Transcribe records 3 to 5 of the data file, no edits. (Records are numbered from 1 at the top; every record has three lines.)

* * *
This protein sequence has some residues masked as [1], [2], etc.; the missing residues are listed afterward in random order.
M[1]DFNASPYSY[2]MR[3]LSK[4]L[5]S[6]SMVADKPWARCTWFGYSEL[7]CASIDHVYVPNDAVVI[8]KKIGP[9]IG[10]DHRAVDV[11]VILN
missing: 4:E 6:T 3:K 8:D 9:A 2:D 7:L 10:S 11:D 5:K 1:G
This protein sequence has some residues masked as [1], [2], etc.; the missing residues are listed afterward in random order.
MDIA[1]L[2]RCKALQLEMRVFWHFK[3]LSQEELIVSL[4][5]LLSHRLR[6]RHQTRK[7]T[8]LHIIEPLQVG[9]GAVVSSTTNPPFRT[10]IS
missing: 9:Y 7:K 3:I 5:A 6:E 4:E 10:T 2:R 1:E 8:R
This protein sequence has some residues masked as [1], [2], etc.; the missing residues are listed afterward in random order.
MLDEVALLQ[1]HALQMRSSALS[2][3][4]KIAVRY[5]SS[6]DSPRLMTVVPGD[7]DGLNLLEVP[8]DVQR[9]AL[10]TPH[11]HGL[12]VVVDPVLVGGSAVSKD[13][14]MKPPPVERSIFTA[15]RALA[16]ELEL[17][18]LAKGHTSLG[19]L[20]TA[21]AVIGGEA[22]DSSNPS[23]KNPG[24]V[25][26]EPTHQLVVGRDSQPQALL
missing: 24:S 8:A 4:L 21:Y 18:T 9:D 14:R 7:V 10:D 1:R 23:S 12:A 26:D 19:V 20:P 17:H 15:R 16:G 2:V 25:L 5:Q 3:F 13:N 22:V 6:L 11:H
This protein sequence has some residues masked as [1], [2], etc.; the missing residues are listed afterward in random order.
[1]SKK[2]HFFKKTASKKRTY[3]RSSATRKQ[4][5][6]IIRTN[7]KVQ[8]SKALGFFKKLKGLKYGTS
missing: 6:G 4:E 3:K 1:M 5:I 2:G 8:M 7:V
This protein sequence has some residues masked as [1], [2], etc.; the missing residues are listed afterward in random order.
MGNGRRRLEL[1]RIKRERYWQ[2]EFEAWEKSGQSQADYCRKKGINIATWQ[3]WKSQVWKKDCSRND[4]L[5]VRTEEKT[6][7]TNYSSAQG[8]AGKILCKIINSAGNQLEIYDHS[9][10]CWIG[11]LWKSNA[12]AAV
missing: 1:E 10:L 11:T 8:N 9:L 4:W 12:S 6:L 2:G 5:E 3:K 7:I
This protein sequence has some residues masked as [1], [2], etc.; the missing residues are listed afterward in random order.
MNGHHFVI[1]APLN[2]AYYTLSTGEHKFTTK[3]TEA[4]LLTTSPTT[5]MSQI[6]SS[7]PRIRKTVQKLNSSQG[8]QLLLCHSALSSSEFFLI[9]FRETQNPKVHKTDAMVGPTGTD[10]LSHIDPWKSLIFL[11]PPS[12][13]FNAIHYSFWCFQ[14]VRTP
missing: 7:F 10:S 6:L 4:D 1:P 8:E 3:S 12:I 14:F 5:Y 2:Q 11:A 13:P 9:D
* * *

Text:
This protein sequence has some residues masked as [1], [2], etc.; the missing residues are listed afterward in random order.
MLDEVALLQ[1]HALQMRSSALS[2][3][4]KIAVRY[5]SS[6]DSPRLMTVVPGD[7]DGLNLLEVP[8]DVQR[9]AL[10]TPH[11]HGL[12]VVVDPVLVGGSAVSKD[13][14]MKPPPVERSIFTA[15]RALA[16]ELEL[17][18]LAKGHTSLG[19]L[20]TA[21]AVIGGEA[22]DSSNPS[23]KNPG[24]V[25][26]EPTHQLVVGRDSQPQALL
missing: 24:S 8:A 4:L 21:Y 18:T 9:D 14:R 7:V 10:D 1:R 23:S 12:A 26:D 19:V 20:P 17:H 15:R 16:G 2:V 25:L 5:Q 3:F 13:N 22:V 6:L 11:H
This protein sequence has some residues masked as [1], [2], etc.; the missing residues are listed afterward in random order.
[1]SKK[2]HFFKKTASKKRTY[3]RSSATRKQ[4][5][6]IIRTN[7]KVQ[8]SKALGFFKKLKGLKYGTS
missing: 6:G 4:E 3:K 1:M 5:I 2:G 8:M 7:V
This protein sequence has some residues masked as [1], [2], etc.; the missing residues are listed afterward in random order.
MGNGRRRLEL[1]RIKRERYWQ[2]EFEAWEKSGQSQADYCRKKGINIATWQ[3]WKSQVWKKDCSRND[4]L[5]VRTEEKT[6][7]TNYSSAQG[8]AGKILCKIINSAGNQLEIYDHS[9][10]CWIG[11]LWKSNA[12]AAV
missing: 1:E 10:L 11:T 8:N 9:L 4:W 12:S 6:L 2:G 5:E 3:K 7:I